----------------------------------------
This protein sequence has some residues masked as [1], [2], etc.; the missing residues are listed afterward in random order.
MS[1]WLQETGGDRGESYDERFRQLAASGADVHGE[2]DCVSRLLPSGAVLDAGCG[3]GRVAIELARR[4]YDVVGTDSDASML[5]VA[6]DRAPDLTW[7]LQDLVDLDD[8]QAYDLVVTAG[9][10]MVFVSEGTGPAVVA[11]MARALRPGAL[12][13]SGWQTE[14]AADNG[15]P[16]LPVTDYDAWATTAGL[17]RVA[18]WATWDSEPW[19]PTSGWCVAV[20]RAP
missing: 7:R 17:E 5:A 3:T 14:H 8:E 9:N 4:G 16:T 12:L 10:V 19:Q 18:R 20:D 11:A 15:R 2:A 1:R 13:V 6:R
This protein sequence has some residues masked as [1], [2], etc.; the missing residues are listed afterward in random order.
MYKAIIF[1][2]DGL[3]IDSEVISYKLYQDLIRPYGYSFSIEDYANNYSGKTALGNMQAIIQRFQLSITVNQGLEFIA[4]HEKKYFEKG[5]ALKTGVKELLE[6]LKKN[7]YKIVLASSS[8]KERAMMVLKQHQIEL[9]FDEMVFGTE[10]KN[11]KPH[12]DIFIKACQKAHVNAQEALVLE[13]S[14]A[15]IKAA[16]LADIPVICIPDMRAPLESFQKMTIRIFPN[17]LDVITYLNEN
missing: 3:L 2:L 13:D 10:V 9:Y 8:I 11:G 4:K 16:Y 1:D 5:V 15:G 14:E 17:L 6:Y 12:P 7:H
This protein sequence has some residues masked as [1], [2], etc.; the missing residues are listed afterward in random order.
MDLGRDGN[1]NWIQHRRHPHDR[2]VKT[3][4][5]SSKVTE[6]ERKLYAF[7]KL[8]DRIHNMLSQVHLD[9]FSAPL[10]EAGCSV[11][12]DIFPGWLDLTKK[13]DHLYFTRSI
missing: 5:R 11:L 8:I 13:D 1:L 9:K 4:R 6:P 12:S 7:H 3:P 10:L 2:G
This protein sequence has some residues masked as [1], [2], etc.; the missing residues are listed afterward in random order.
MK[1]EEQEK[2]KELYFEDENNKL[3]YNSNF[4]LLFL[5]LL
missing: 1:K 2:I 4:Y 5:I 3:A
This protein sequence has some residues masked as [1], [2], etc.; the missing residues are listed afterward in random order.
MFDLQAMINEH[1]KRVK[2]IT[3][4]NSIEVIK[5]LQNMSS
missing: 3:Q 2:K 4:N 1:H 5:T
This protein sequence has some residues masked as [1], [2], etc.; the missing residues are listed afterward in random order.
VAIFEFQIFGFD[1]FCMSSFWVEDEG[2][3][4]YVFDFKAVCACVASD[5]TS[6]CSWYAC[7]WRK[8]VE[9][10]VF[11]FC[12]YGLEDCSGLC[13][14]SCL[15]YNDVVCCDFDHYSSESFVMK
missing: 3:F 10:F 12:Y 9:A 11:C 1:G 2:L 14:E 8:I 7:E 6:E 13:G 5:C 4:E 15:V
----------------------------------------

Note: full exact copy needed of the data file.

This protein sequence has some residues masked as [1], [2], etc.; the missing residues are listed afterward in random order.
MS[1]WLQETGGDRGESYDERFRQLAASGADVHGE[2]DCVSRLLPSGAVLDAGCG[3]GRVAIELARR[4]YDVVGTDSDASML[5]VA[6]DRAPDLTW[7]LQDLVDLDD[8]QAYDLVVTAG[9][10]MVFVSEGTGPAVVA[11]MARALRPGAL[12][13]SGWQTE[14]AADNG[15]P[16]LPVTDYDAWATTAGL[17]RVA[18]WATWDSEPW[19]PTSGWCVAV[20]RAP
missing: 7:R 17:E 5:A 3:T 14:H 8:E 9:N 4:G 16:T 12:L 10:V 19:Q 18:R 20:D 11:A 15:R 2:A 1:R 13:V 6:R
This protein sequence has some residues masked as [1], [2], etc.; the missing residues are listed afterward in random order.
MYKAIIF[1][2]DGL[3]IDSEVISYKLYQDLIRPYGYSFSIEDYANNYSGKTALGNMQAIIQRFQLSITVNQGLEFIA[4]HEKKYFEKG[5]ALKTGVKELLE[6]LKKN[7]YKIVLASSS[8]KERAMMVLKQHQIEL[9]FDEMVFGTE[10]KN[11]KPH[12]DIFIKACQKAHVNAQEALVLE[13]S[14]A[15]IKAA[16]LADIPVICIPDMRAPLESFQKMTIRIFPN[17]LDVITYLNEN
missing: 3:L 2:L 13:D 10:V 9:Y 8:I 11:G 4:K 16:Y 1:D 5:V 15:G 14:E 17:L 6:Y 12:P 7:H
This protein sequence has some residues masked as [1], [2], etc.; the missing residues are listed afterward in random order.
MDLGRDGN[1]NWIQHRRHPHDR[2]VKT[3][4][5]SSKVTE[6]ERKLYAF[7]KL[8]DRIHNMLSQVHLD[9]FSAPL[10]EAGCSV[11][12]DIFPGWLDLTKK[13]DHLYFTRSI
missing: 5:R 11:L 8:I 13:D 1:L 9:K 4:R 6:P 12:S 7:H 3:P 10:L 2:G
This protein sequence has some residues masked as [1], [2], etc.; the missing residues are listed afterward in random order.
MK[1]EEQEK[2]KELYFEDENNKL[3]YNSNF[4]LLFL[5]LL
missing: 1:K 2:I 4:Y 5:I 3:A
This protein sequence has some residues masked as [1], [2], etc.; the missing residues are listed afterward in random order.
MFDLQAMINEH[1]KRVK[2]IT[3][4]NSIEVIK[5]LQNMSS
missing: 3:Q 2:K 4:N 1:H 5:T
This protein sequence has some residues masked as [1], [2], etc.; the missing residues are listed afterward in random order.
VAIFEFQIFGFD[1]FCMSSFWVEDEG[2][3][4]YVFDFKAVCACVASD[5]TS[6]CSWYAC[7]WRK[8]VE[9][10]VF[11]FC[12]YGLEDCSGLC[13][14]SCL[15]YNDVVCCDFDHYSSESFVMK
missing: 3:F 10:F 12:Y 9:A 11:C 1:G 2:L 14:E 8:I 7:E 6:E 13:G 5:C 4:E 15:V